We talk about his family, his five children from five women. He says that he never really understood fatherhood before, and made many mistakes. "But I visit my son Jamie [Price, 24, currently serving a life sentence in prison for murder], and we probably have a better relationship now than we've ever had. Sad, but true." Then he shows me a photo of Coco, his 18-month-old daughter. "My greatest achievement."

He's beaming. "This is the first time in my life I've had a real family, and it feels right. I feel inspired because of it. My wife inspires me. She says I'm insatiable. I am. You know, I don't think I've done my best work yet. Grrr. It's frustrating, because it's difficult to get things done on the scale I want to do them. People don't take risks in this country anymore, do they? Not creatively. Everyone plays it safe. I hate that. I want to take risks."

'The Alchemist: The Best of Goldie 1992-2012' (Rhino) is out now

Curriculum vitae

1965 Born Clifford Joseph Price in Walsall. His mother was a pub singer from Scotland, his father was a Jamaican factory worker.

1968 Put up for adoption. Spends childhood in care and foster homes.

1985 After spending time as part of a breakdance crew and as a graffiti artist in the West Midlands, he gains recognition when his artwork is featured in a Channel 4 documentary.

1990 Moves to London from the US, where he sold "grills" (gold teeth). Develops a passion for drum'n'bass and jungle music.

1992 Makes musical debut as a lyricist on the track "Rufige" by Ajax Project. Goes on to release seven albums as a DJ and producer.

1999 Appears opposite Pierce Brosnan in the James Bond film The World Is Not Enough – one of many acting credits, including a stint as the gangster Angel Hudson on EastEnders.

2002 Takes part in Celebrity Big Brother, the first of several reality television appearances over the next decade, including Strictly Come Dancing and Come Dine With Me.

2007 Returns to the art world with an exhibition Love Over Gold at London's Leonard Street Gallery.

2010 Goldie's son, James Price, is sentenced to life in prison for murder.

2011 His wife, Mika, gives birth to their first and Goldie's fifth child, Coco.

2013 Releases a greatest hits collection.

Have you tried new the Independent Digital Edition apps?
Independent Dating
and  

By clicking 'Search' you
are agreeing to our
Terms of Use.

iJobs Job Widget
iJobs People

Geography Teacher

£24000 - £33600 per annum + pre 12 week AWR : Randstad Education Manchester Se...

E150/2014 - English Language Checker (Grade B3)

On Application: Council of Europe: The European Court of Human Rights’s judgme...

Marketing Executive

£28000 - £32000 per annum: Charter Selection: A professional services company ...

Project Manager - Bristol South West

£400 - £450 per day: Orgtel: Project Manager (PM), Key Banking Client, Retail ...

Day In a Page

Iraq crisis: How Saudi Arabia helped Isis take over the north of the country

How Saudi Arabia helped Isis take over northern Iraq

A speech by an ex-MI6 boss hints at a plan going back over a decade. In some areas, being Shia is akin to being a Jew in Nazi Germany, says Patrick Cockburn
The evolution of Andy Serkis: First Gollum, then King Kong - now the actor is swinging through the trees in Dawn of the Planet of the Apes

The evolution of Andy Serkis

First Gollum, then King Kong - now the actor is swinging through the trees in Dawn of the Planet of the Apes
You thought 'Benefits Street' was controversial: Follow-up documentary 'Immigrant Street' has got locals worried

You thought 'Benefits Street' was controversial...

Follow-up documentary 'Immigrant Street' has got locals worried
Refugee children from Central America let down by Washington's high ideals

Refugee children let down by Washington's high ideals

Democrats and Republicans refuse to set aside their differences to cope with the influx of desperate Central Americas, says Rupert Cornwell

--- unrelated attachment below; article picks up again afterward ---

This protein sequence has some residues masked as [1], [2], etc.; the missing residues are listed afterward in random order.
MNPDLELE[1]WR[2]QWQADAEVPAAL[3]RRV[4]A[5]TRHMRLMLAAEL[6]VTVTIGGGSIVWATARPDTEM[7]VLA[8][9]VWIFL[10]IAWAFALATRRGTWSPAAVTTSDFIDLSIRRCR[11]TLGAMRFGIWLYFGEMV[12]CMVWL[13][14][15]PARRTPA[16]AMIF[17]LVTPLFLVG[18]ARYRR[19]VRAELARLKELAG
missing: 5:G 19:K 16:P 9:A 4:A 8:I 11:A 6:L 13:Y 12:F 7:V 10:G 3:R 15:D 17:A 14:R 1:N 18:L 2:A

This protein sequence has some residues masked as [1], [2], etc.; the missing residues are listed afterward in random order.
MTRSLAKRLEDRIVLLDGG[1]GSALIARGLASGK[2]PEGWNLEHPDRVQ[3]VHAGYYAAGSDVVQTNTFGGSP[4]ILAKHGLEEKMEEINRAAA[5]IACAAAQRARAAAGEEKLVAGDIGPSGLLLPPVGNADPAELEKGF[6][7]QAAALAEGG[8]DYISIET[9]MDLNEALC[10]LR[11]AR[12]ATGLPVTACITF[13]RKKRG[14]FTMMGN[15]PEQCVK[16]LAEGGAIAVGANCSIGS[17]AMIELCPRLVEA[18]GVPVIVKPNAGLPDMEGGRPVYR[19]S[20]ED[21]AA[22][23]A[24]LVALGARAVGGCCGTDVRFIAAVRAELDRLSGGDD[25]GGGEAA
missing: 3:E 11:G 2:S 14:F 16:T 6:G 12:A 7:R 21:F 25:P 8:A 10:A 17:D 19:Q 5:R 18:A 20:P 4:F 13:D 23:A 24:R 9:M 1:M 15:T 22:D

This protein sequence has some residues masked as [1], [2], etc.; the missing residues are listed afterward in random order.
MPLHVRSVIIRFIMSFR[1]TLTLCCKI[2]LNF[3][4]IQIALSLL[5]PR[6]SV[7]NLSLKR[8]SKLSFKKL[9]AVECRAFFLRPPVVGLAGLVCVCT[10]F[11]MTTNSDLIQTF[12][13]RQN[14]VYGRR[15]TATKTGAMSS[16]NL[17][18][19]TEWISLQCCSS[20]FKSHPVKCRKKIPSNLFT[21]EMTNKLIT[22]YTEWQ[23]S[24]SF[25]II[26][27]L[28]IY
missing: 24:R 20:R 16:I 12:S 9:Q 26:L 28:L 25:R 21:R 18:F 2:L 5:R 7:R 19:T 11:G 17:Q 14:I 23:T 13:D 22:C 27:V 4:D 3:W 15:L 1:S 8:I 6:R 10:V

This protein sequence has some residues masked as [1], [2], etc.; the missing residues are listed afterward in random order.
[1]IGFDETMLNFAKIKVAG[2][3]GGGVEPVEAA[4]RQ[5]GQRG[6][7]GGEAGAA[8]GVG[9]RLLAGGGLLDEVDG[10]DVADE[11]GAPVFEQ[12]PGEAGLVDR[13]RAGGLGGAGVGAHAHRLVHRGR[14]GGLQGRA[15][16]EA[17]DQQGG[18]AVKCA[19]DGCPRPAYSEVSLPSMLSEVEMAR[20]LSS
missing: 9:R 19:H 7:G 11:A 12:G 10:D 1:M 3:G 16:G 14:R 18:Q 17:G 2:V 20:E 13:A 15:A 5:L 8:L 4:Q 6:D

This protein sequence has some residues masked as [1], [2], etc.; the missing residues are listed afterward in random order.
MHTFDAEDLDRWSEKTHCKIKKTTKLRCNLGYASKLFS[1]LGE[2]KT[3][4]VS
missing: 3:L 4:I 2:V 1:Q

Children's books are too white, says Laureate

Children's books are too white, says Laureate

Malorie Blackman appeals for a better ethnic mix of authors and characters and the illustrator Quentin Blake comes to the rescue
Blackest is the new black: Scientists have developed a material so dark that you can't see it...

Blackest is the new black

Scientists have developed a material so dark that you can't see it...
Matthew Barzun: America's diplomatic dude

Matthew Barzun: America's diplomatic dude

The US Ambassador to London holds 'jeans and beer' gigs at his official residence – it's all part of the job, he tells Chris Green
Meet the Quantified Selfers: From heart rates to happiness, there is little this fast-growing, self-tracking community won't monitor

Meet the 'Quantified Selfers'

From heart rates to happiness, there is little this fast-growing, self-tracking community won't monitor
Madani Younis: Five-star reviews are just the opening act for British theatre's first non-white artistic director

Five-star reviews are just the opening act for British theatre's first non-white artistic director

Madani Younis wants the neighbourhood to follow his work as closely as his audiences do
Mrs Brown and her boys: are they having a laugh?

Mrs Brown and her boys: are they having a laugh?

When it comes to national stereotyping, the Irish – among others – know it can pay to play up to outsiders' expectations, says DJ Taylor
Gavin Maxwell's bitter legacy: Was the otter man the wildlife champion he appeared to be?

Otter man Gavin Maxwell's bitter legacy

The aristocrat's eccentric devotion to his pets inspired a generation. But our greatest living nature writer believes his legacy has been quite toxic
Joanna Rowsell: The World Champion cyclist on breaking her collarbone, shattering her teeth - and dealing with alopecia

Joanna Rowsell: 'I wear my wig to look normal'

The World Champion cyclist on breaking her collarbone, shattering her teeth - and dealing with alopecia
Bill Granger recipes: Our chef gives raw ingredients a lift with his quick marinades

Bill Granger's quick and delicious marinades

Our chef's marinades are great for weekend barbecuing, but are also a delicious way of injecting flavour into, and breaking the monotony of, weekday meals
Germany vs Argentina World Cup 2014 preview: Why Brazilians don't love their neighbours Argentina any more

Anyone but Argentina – why Brazilians don’t love their neighbours any more

The hosts will be supporting Germany in today's World Cup final, reports Alex Bellos
The Open 2014: Time again to ask that major question - can Lee Westwood win at last?

The Open 2014

Time again to ask that major question - can Lee Westwood win at last?